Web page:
Rat King at The Hope Theatre

rat king is a beautifully written two-hander by Bram Davidovich about the relationship between new runaway Kelly and homeless Jacko. There is an appealing lyricism to the piece that doesn’t detract from the sense of realness in the story being told. Davidovich’s writing has an exquisite richness and poetry that I really loved.

Melker Nilsson plays the artistic and resourceful Jacko, who has made a make-shift home for himself in a derelict building. He scavenges the things he needs to survive and create, even as dangers lurk around him. Matilda Childs plays Kelly, a 16 year old girl from a comfortable home with mental health issues (not specified beyond her habit of not taking her medication, and becoming paranoid as a result), who feeling suffocated in her life decides to run away. There is a wonderful, eloquent scene in which Childs captures Kelly’s longing to reconnect with the land. Kelly and Jacko meet when he saves her from trouble. Kelly wants Jacko to teach her how to survive in his world, promising never to leave him. Suffice it to say, things do not go according to plan.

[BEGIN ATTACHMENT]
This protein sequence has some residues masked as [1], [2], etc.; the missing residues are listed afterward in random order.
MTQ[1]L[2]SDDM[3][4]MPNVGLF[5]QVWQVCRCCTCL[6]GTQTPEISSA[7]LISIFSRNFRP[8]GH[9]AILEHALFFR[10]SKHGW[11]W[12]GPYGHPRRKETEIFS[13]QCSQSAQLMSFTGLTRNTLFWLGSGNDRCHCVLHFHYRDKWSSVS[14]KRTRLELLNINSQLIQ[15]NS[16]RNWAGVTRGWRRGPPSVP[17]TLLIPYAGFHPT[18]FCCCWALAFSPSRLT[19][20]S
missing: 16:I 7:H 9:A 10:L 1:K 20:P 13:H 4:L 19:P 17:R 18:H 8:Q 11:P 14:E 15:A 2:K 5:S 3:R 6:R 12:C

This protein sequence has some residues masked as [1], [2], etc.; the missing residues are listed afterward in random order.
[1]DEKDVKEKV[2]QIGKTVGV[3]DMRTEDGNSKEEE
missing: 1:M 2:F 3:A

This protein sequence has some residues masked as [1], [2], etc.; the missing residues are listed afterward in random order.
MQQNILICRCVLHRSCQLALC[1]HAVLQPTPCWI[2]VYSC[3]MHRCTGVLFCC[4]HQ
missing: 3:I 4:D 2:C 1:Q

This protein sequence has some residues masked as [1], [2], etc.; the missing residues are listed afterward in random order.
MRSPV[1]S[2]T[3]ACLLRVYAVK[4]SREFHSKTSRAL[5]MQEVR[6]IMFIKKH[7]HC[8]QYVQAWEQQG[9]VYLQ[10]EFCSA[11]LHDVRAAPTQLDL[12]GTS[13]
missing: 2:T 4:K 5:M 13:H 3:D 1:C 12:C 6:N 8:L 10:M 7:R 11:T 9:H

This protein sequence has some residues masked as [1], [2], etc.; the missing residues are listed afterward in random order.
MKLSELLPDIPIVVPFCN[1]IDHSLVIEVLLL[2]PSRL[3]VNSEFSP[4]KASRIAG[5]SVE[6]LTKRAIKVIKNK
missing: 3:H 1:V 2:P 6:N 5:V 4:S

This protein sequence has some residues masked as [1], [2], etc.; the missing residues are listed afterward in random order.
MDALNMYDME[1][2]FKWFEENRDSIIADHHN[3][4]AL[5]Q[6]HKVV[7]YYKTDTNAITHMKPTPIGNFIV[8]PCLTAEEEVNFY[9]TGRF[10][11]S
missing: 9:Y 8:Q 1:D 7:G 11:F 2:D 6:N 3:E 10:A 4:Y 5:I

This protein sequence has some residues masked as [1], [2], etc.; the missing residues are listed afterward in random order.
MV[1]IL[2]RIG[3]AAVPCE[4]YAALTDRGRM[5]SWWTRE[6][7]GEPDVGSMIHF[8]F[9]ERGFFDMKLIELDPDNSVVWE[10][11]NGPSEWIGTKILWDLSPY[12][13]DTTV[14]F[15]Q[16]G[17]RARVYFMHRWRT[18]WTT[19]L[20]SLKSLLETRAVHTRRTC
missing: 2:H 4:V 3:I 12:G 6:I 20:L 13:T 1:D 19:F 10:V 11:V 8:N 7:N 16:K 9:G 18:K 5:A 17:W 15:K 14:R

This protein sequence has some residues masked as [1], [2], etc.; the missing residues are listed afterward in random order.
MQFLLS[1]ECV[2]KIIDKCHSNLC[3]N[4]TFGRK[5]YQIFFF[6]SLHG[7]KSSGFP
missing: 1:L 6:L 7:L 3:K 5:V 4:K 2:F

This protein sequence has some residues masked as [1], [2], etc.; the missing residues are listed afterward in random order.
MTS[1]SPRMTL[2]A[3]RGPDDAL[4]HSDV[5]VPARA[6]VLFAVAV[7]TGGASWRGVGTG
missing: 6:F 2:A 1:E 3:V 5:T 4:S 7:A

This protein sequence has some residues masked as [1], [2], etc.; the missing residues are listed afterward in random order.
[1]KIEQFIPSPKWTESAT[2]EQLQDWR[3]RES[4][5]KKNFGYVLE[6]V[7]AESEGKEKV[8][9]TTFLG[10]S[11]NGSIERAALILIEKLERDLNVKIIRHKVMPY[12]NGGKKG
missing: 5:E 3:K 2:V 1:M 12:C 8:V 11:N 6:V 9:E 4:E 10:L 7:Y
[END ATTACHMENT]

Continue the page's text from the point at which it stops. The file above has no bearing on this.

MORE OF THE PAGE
Director Dan Philips, brings out both the chemistry and tension between Kelly and Jacko. There is a welcome ambiguity in the piece regarding what is real vs lies. Is Kelly in genuine danger, or is Jacko pretending so he can keep her with him? Or is Kelly’s paranoia about Jacko a result of being off her medication again? Both Nilsson and Childs give sensitive and authentic performances.

This is an in-development piece, with Davidovich looking to expand the play further, and I think there is scope to do so, particularly in terms of seeding the journey to the final scene. There is a clarity in the piece regarding how Jacko helps Kelly, but while she ultimately has a positive influence on him too, it isn’t apparent how or why. That sense of balance is missing which would help the ending fit more organically. Frankly, Kelly seems like a spoilt and entitled brat, who doesn’t grasp how privileged she is to have a safety net, while Jacko doesn’t. He can’t simply go home when it all gets too much. Childs’ performance is so convincing I felt genuine anger towards Kelly when she turns on Jacko, an anger stoked by the fact that Nilsson makes him such a sympathetic character.

It is a privilege to see this paired back version of the play, which is an accomplished piece in and of itself, but I can’t deny being excited that Davidovitch is looking to develop it further. rat king is running at The Hope Theatre until Saturday 9th October. To find out more or book tickets you can go here: https://www.thehopetheatre.com/productions/rat-king/

Rating: 3.5 out of 5.

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